Spoon-Billed Sandpiper Chicks Hatched in Russia
A scheme to bring the rare, endangered spoon-billed sandpiper back from extinction has seen its first chicks born in the Far East of Russia. Conservationists said that 17 chicks have hatched in Chukotka. The team of experts is led by the Wildfowl and Wetlands Trust alongside Birds Russia. The spoon-billed sandpiper saw its numbers plummet to just 150-200 in 2009. The hope is the captive population, which will be taken via a month's quarantine in Moscow zoo to be reared at WWT's Slimbridge centre, Gloucestershire, will provide birds for future reintroduction and act as a safety net in case the species dies out. The migratory wading bird's numbers are thought to be declining by around a quarter each year due to very low survival rates of juvenile spoon-billed sandpipers and could go extinct within a decade without action to help it.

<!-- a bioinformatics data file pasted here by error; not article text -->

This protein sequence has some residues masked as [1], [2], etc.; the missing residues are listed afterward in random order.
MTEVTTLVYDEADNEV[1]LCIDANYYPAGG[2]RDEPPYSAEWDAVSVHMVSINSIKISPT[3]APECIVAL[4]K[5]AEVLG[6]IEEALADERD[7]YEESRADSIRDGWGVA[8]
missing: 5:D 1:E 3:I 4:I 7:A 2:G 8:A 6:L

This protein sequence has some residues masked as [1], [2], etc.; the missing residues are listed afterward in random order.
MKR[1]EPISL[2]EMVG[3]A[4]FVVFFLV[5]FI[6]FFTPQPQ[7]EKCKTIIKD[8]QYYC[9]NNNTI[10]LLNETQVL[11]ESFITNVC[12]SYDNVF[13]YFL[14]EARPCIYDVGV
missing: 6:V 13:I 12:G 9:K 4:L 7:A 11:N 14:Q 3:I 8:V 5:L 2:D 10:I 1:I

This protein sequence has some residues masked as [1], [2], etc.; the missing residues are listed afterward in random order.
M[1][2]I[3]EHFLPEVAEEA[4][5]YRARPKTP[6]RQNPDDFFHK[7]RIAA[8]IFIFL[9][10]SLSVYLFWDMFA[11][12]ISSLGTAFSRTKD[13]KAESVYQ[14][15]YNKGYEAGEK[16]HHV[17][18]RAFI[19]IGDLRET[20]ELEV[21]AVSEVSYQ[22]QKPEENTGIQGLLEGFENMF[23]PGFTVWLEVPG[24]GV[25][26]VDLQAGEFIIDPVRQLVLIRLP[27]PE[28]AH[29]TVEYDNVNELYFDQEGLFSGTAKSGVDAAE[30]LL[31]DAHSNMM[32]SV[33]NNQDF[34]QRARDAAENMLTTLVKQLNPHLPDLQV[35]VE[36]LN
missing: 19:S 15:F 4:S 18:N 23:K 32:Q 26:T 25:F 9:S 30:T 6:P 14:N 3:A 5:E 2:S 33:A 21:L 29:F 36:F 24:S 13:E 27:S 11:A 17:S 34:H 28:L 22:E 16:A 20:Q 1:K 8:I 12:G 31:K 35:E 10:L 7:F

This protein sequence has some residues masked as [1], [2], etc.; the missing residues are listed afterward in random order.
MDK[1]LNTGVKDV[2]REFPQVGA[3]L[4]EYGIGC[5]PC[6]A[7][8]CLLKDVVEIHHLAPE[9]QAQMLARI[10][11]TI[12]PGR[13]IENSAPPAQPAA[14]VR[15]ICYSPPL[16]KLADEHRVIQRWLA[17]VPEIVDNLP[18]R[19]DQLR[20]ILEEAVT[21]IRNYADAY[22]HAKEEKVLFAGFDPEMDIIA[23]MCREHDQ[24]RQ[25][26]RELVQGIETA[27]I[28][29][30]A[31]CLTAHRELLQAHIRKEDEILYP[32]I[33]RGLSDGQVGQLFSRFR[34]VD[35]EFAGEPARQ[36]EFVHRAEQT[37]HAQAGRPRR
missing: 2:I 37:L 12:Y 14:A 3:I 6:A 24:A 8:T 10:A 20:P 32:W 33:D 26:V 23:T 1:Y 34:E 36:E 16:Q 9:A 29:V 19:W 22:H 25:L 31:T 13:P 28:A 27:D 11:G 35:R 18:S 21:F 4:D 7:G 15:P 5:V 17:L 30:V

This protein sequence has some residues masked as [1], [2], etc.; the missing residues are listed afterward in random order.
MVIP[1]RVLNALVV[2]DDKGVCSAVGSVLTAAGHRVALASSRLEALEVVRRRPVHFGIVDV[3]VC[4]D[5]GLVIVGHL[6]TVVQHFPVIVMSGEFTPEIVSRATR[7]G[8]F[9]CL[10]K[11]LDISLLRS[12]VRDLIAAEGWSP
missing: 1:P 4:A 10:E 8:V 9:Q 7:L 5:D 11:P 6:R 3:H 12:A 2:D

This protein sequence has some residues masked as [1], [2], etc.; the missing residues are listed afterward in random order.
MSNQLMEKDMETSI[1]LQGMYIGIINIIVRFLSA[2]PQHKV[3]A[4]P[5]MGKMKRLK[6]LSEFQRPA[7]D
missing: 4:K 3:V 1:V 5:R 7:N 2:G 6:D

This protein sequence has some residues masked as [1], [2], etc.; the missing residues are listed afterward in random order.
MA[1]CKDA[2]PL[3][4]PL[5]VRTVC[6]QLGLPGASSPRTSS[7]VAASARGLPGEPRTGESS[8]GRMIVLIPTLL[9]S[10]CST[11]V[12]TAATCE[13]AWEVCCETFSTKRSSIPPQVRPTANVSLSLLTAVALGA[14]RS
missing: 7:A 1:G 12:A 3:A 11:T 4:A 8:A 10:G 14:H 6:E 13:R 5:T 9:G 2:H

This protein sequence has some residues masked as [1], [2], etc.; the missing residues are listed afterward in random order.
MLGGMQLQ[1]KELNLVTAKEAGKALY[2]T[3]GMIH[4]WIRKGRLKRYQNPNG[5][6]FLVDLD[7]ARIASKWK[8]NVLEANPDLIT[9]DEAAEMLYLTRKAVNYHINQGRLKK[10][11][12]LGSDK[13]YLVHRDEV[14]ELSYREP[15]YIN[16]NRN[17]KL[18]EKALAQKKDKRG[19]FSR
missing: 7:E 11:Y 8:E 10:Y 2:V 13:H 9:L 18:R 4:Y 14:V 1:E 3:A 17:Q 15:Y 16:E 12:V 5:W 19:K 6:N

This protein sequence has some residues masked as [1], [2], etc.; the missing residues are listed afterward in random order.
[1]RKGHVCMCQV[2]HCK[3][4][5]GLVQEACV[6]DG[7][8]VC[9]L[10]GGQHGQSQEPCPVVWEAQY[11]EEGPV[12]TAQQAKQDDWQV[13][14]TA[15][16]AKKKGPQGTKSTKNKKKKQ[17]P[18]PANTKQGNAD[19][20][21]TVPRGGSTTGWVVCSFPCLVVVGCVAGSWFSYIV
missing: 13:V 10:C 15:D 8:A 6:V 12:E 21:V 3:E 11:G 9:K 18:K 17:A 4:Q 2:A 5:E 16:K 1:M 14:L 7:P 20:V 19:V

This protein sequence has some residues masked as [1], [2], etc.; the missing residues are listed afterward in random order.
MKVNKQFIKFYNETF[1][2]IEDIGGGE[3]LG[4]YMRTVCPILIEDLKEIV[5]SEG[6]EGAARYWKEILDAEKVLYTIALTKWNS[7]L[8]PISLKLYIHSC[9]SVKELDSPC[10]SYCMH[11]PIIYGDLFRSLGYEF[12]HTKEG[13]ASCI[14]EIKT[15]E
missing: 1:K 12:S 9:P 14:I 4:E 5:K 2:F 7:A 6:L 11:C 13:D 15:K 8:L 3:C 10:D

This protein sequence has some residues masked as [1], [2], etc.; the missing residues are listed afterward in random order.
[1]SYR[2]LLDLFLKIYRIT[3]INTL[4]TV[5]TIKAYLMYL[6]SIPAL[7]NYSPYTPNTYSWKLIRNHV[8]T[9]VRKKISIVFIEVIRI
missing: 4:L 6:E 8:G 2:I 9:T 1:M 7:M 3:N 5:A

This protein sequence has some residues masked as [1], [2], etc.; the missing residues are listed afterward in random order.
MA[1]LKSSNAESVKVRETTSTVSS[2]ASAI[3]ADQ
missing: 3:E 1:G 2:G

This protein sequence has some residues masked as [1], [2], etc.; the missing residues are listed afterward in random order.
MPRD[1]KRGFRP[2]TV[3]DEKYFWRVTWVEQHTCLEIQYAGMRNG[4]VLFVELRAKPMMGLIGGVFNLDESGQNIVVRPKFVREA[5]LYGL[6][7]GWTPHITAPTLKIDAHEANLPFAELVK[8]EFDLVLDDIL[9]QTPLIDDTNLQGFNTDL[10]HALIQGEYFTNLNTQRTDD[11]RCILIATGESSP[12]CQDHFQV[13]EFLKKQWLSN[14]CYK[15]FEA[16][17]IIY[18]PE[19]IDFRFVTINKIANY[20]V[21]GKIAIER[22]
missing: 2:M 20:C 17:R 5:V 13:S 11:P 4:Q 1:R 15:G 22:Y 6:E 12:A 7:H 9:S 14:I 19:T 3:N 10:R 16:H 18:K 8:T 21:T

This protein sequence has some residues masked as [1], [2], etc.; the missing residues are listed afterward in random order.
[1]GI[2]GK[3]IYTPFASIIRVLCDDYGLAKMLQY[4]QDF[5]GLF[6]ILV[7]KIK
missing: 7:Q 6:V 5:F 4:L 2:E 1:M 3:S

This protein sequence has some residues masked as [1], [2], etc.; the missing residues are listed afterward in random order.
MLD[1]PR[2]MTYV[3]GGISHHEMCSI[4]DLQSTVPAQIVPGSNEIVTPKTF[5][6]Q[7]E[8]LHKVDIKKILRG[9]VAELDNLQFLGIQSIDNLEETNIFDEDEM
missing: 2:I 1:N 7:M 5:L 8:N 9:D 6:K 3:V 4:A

The sandpipers are being hit by hunting in their wintering grounds in Burma, and by damage to habitats on their migration "flyway" along the coasts of Korea, China and Japan.
While efforts are being made to tackle the threats to the species in the wild, it will not be possible to turn round the sandpiper's fortunes quickly enough to save it from extinction without securing a captive breeding population, the conservation groups said.